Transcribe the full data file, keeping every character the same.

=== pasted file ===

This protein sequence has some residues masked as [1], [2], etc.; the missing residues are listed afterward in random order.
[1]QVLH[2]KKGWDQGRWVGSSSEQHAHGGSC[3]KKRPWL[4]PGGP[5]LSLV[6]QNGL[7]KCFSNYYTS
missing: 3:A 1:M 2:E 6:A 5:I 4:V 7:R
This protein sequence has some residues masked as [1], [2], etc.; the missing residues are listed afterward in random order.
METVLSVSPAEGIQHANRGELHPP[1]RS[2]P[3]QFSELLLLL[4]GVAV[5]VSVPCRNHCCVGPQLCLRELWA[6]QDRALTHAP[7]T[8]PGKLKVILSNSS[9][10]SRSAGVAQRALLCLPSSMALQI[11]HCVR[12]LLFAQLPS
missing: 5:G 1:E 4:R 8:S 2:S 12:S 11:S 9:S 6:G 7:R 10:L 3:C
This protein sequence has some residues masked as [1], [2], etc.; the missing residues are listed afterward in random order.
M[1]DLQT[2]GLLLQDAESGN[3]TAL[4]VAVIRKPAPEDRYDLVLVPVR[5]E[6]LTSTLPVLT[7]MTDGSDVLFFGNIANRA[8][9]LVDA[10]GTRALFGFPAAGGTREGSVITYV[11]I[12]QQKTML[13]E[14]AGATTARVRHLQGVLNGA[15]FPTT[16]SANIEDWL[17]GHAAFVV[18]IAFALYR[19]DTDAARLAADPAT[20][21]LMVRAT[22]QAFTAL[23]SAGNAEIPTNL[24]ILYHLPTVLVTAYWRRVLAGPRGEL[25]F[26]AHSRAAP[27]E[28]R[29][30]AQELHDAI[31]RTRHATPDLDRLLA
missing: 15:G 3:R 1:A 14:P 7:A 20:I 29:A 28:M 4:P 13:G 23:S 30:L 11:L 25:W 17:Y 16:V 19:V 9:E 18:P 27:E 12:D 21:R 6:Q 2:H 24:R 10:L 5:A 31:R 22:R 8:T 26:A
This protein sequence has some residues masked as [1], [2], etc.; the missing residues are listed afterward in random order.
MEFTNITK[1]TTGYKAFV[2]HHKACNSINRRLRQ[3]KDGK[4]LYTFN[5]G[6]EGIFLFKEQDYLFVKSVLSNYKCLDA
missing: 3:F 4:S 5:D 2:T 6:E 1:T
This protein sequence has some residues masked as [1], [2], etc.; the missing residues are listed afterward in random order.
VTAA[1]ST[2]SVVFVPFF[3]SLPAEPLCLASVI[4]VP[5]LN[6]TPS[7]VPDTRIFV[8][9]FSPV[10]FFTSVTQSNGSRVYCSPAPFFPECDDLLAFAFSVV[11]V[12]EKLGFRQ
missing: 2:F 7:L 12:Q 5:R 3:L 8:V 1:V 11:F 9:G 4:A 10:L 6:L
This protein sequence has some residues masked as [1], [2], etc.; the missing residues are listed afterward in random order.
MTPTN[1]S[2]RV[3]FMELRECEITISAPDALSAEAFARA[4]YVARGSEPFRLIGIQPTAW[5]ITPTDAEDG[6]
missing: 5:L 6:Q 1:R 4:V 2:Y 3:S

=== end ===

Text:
This protein sequence has some residues masked as [1], [2], etc.; the missing residues are listed afterward in random order.
[1]QVLH[2]KKGWDQGRWVGSSSEQHAHGGSC[3]KKRPWL[4]PGGP[5]LSLV[6]QNGL[7]KCFSNYYTS
missing: 3:A 1:M 2:E 6:A 5:I 4:V 7:R
This protein sequence has some residues masked as [1], [2], etc.; the missing residues are listed afterward in random order.
METVLSVSPAEGIQHANRGELHPP[1]RS[2]P[3]QFSELLLLL[4]GVAV[5]VSVPCRNHCCVGPQLCLRELWA[6]QDRALTHAP[7]T[8]PGKLKVILSNSS[9][10]SRSAGVAQRALLCLPSSMALQI[11]HCVR[12]LLFAQLPS
missing: 5:G 1:E 4:R 8:S 2:S 12:S 11:S 9:S 6:G 7:R 10:L 3:C
This protein sequence has some residues masked as [1], [2], etc.; the missing residues are listed afterward in random order.
M[1]DLQT[2]GLLLQDAESGN[3]TAL[4]VAVIRKPAPEDRYDLVLVPVR[5]E[6]LTSTLPVLT[7]MTDGSDVLFFGNIANRA[8][9]LVDA[10]GTRALFGFPAAGGTREGSVITYV[11]I[12]QQKTML[13]E[14]AGATTARVRHLQGVLNGA[15]FPTT[16]SANIEDWL[17]GHAAFVV[18]IAFALYR[19]DTDAARLAADPAT[20][21]LMVRAT[22]QAFTAL[23]SAGNAEIPTNL[24]ILYHLPTVLVTAYWRRVLAGPRGEL[25]F[26]AHSRAAP[27]E[28]R[29][30]AQELHDAI[31]RTRHATPDLDRLLA
missing: 15:G 3:R 1:A 14:P 7:A 20:I 29:A 28:M 4:P 13:G 23:S 30:L 11:L 25:W 17:Y 16:V 19:V 9:E 18:P 27:E 12:D 21:R 6:Q 2:H 24:R 10:L 5:A 31:R 22:R 8:T 26:A
This protein sequence has some residues masked as [1], [2], etc.; the missing residues are listed afterward in random order.
MEFTNITK[1]TTGYKAFV[2]HHKACNSINRRLRQ[3]KDGK[4]LYTFN[5]G[6]EGIFLFKEQDYLFVKSVLSNYKCLDA
missing: 3:F 4:S 5:D 2:T 6:E 1:T
This protein sequence has some residues masked as [1], [2], etc.; the missing residues are listed afterward in random order.
VTAA[1]ST[2]SVVFVPFF[3]SLPAEPLCLASVI[4]VP[5]LN[6]TPS[7]VPDTRIFV[8][9]FSPV[10]FFTSVTQSNGSRVYCSPAPFFPECDDLLAFAFSVV[11]V[12]EKLGFRQ
missing: 2:F 7:L 12:Q 5:R 3:L 8:V 1:V 11:F 9:G 4:A 10:L 6:L
This protein sequence has some residues masked as [1], [2], etc.; the missing residues are listed afterward in random order.
MTPTN[1]S[2]RV[3]FMELRECEITISAPDALSAEAFARA[4]YVARGSEPFRLIGIQPTAW[5]ITPTDAEDG[6]
missing: 5:L 6:Q 1:R 4:V 2:Y 3:S